Booker Little on Pure Pleasure
Jazz was teeming with new sounds in 1961—most notably Ornette Coleman’s “free jazz,” with its rejection of conventional chord structures—and Little was pursuing a different sound still. His tone was plangent but soulful, and his compositions were rich with stacked harmonies and dark minor intervals that conveyed a sweet melancholy. His rhythms were complex—driving, restless, with shifting tempos, yet ceaselessly swinging.
Nothing in jazz sounded quite like this, and nothing would for another 33 years, when Dave Douglas renewed Little’s legacy (his 1994 masterpiece, In Our Lifetime, was explicitly a Booker Little tribute-alum). But Douglas, who remains our most vital living trumpeter, could not enjoy the uncanny sextet on Out Front, including Eric Dolphy on reeds, hot off his own “out” albums (Outward Bound and Out There), dashing through arpeggios with Charlie Parker’s graceful energy and Ornette’s piercing tone; and Max Roach on drums, playing off and against Little’s time-shifts, bringing in novel elements (like the tympani), splitting the rhythms like atoms and thereby astronomically boosting the energy.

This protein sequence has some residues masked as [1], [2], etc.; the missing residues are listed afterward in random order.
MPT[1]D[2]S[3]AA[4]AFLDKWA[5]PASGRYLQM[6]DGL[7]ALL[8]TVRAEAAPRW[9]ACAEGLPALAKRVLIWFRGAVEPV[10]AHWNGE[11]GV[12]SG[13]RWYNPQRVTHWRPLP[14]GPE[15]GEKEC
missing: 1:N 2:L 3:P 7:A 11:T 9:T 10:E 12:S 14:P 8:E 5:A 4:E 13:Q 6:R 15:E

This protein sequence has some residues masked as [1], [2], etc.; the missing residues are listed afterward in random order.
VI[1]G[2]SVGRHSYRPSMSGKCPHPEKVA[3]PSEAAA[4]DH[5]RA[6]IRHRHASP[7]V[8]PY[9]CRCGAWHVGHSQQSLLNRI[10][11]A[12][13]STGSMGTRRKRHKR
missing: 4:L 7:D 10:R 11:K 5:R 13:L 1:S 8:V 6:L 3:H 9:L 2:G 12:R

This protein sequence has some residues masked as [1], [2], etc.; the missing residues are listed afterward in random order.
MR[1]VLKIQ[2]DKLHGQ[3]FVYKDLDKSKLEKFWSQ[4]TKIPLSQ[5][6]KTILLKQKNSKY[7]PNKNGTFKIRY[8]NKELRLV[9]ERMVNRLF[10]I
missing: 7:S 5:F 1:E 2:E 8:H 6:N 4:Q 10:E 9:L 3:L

Engineer Bob d’Orleans’ sonics, like that of many Candids from the day, are exceptional: not quite as airy as the best Rudy Van Gelders on Blue Note, Impulse!, or Verve; nor as tonally true as Fred Plaut’s uncredited wonders on Columbia; but just a notch below.
Pure Pleasure Records is distributed in the U.S. by Acoustic Sounds.